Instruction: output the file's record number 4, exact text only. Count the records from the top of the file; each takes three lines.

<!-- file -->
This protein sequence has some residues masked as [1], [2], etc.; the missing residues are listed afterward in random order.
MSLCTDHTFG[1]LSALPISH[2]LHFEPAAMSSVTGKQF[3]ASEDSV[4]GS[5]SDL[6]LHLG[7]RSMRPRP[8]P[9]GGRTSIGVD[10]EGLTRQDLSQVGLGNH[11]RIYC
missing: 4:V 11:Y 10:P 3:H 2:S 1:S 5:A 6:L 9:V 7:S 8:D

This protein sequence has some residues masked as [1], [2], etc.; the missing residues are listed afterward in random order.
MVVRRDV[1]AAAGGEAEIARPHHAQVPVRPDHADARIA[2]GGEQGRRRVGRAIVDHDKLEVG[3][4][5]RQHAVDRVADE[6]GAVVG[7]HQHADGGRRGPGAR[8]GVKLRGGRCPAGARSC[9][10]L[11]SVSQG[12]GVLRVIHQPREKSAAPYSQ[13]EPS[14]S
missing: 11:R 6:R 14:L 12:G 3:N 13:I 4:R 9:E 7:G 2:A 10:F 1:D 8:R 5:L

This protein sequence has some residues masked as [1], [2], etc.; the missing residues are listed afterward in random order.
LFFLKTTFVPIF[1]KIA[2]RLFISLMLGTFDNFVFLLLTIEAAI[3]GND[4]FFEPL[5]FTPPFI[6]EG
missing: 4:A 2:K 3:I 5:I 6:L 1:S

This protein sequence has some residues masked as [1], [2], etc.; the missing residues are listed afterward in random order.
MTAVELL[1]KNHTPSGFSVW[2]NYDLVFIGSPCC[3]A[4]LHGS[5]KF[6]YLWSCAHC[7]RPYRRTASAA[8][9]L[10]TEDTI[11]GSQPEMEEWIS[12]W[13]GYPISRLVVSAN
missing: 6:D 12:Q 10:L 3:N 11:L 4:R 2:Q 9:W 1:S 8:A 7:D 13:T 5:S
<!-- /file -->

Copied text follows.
This protein sequence has some residues masked as [1], [2], etc.; the missing residues are listed afterward in random order.
MTAVELL[1]KNHTPSGFSVW[2]NYDLVFIGSPCC[3]A[4]LHGS[5]KF[6]YLWSCAHC[7]RPYRRTASAA[8][9]L[10]TEDTI[11]GSQPEMEEWIS[12]W[13]GYPISRLVVSAN
missing: 6:D 12:Q 10:L 3:N 11:L 4:R 2:Q 9:W 1:S 8:A 7:D 13:T 5:S